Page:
Health Effects of Bulimia

I was constantly exhausted, I had to nap at least twice a day, I always had to plan my day around when I could eat then purge, and this caused me such a great deal of stress and made me unbearable to be around. My throat always felt like it was burning, and my eyes and cheeks looked so swollen and puffy. The skin around my eyes was so grey and my face was so pale, I looked so ill. I also found out that I had gum disease and my teeth got really yellow from constantly making myself sick. There was absolutely no benefit to bulimia, the cons far outweighed the pros! Even if losing weight was seen as a pro, it was such an unhealthy way to lose the weight that it just wasn’t worth it. When I moved back home in May, my mum was onto me and always made sure I was eating and not going to the toilet straight afterwards. Not being able to purge made me lash out a lot and it was so so difficult, but I’m so thankful that she was doing that for me because it made me commit more to being vegan and I finally got a good relationship with food altogether.


Almost a year after I started my journey to recovering from bulimia, I went to Italy during my year out from university (which I took due to poor mental health). I worked as an au pair for a very traditional family in the Italian countryside, who didn’t understand veganism, who didn’t understand why I refused to wear make-up although my face was red and, most importantly, who couldn’t understand why I was “fat” and vegan. So around a month after constantly being given negative comments about my appearance (mostly about my face and weight), I relapsed and was sick one night after several Italian women telling me to go easy on the polenta because it would make me fatter… But this time I didn’t get the “cleansed” feeling purging brought me, I instead felt ashamed and disgusted with myself that I had given into their negative comments and thus let them win. I haven’t purged since. The next morning, I took a shower and I remember looking at myself. I suddenly, for the first time in years, felt this big wave of happiness and love upon looking at myself in the mirror. I then burst into laughter and then tears, crying then laughing hysterically. That was probably the most pivotal moment in my journey towards self-love. I looked at my red face and smiled, I smiled upon looking at all my blemishes, acne scars, freckles… I looked further down and smiled at my curvy figure, my soft skin, the dimples on my thighs. It had taken me 19 long years to finally look in the mirror and not be filled with so much self-loathing. Instead of pointing out what I didn’t like about my body, I finally saw what I did like. I then took a picture (I rarely take pictures of myself) to celebrate.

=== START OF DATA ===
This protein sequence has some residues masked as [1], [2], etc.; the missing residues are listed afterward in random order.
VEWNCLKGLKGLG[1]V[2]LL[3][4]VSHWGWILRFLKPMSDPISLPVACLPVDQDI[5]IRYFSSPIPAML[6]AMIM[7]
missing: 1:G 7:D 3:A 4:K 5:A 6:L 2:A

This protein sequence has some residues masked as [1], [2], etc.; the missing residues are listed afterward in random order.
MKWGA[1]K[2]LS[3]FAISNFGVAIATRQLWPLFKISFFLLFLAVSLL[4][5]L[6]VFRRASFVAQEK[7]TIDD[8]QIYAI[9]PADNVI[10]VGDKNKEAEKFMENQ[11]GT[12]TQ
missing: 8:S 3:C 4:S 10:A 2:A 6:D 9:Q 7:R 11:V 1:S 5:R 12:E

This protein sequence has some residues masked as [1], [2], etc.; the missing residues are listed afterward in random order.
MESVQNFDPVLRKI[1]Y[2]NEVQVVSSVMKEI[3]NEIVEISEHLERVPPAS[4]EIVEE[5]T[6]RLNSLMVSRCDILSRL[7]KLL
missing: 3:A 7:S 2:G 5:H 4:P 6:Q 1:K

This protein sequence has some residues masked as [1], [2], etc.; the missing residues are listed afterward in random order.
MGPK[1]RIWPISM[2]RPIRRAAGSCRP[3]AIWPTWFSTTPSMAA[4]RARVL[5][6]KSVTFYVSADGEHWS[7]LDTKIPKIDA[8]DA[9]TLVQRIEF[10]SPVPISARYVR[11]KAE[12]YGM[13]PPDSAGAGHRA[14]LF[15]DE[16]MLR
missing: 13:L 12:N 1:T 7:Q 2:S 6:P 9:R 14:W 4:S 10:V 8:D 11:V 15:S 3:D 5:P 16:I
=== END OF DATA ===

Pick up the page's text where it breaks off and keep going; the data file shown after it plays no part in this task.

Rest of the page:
Working Towards Positive Body Image

Looking back at that photo, I am far from feeling how I did when looking in the mirror nowadays. After a horrible semester abroad in France where my diet consisted of starving some days, binge eating on others, and eating pastries and breads from bakery bins due to having hardly any money, I’m almost the same weight I was before I suffered from bulimia. And although I’ve thought about resorting to my old ways as a means of losing weight, it really just isn’t worth it and I would rather weigh more and be healthier than weigh less and have a bad relationship with food again. Although that part of my life was basically rock-bottom, it taught me many things:

 1: You are SO much more than your appearance!

We live in a society where we are judged automatically and unintentionally by how we look, it’s how first impressions are made. But how we look is only secondary and, in the grand scheme of things, really doesn’t matter! There’s nothing wrong with taking pride in your appearance, but there’s nothing wrong with indulging in certain foods and feeling guilt-free! The older I get the more I realise how short life is, and I feel kind of annoyed at myself for spending so many years hating my body, when it is all you have: hating your body won’t give you a new one, and the more you feed yourself negativity instead of love, the more you’re going to believe it. Try to think of at least one thing you like about yourself, whether it’s about your appearance or your personality or a life achievement, and give gratitude for it every single day and you’ll discover more and more amazing things about yourself. What I once used to see as flaws (i.e my red face/freckles) I actually embrace now and I see it as making me unique, and unique is beautiful!

2: You don’t have to be skinny to have an eating disorder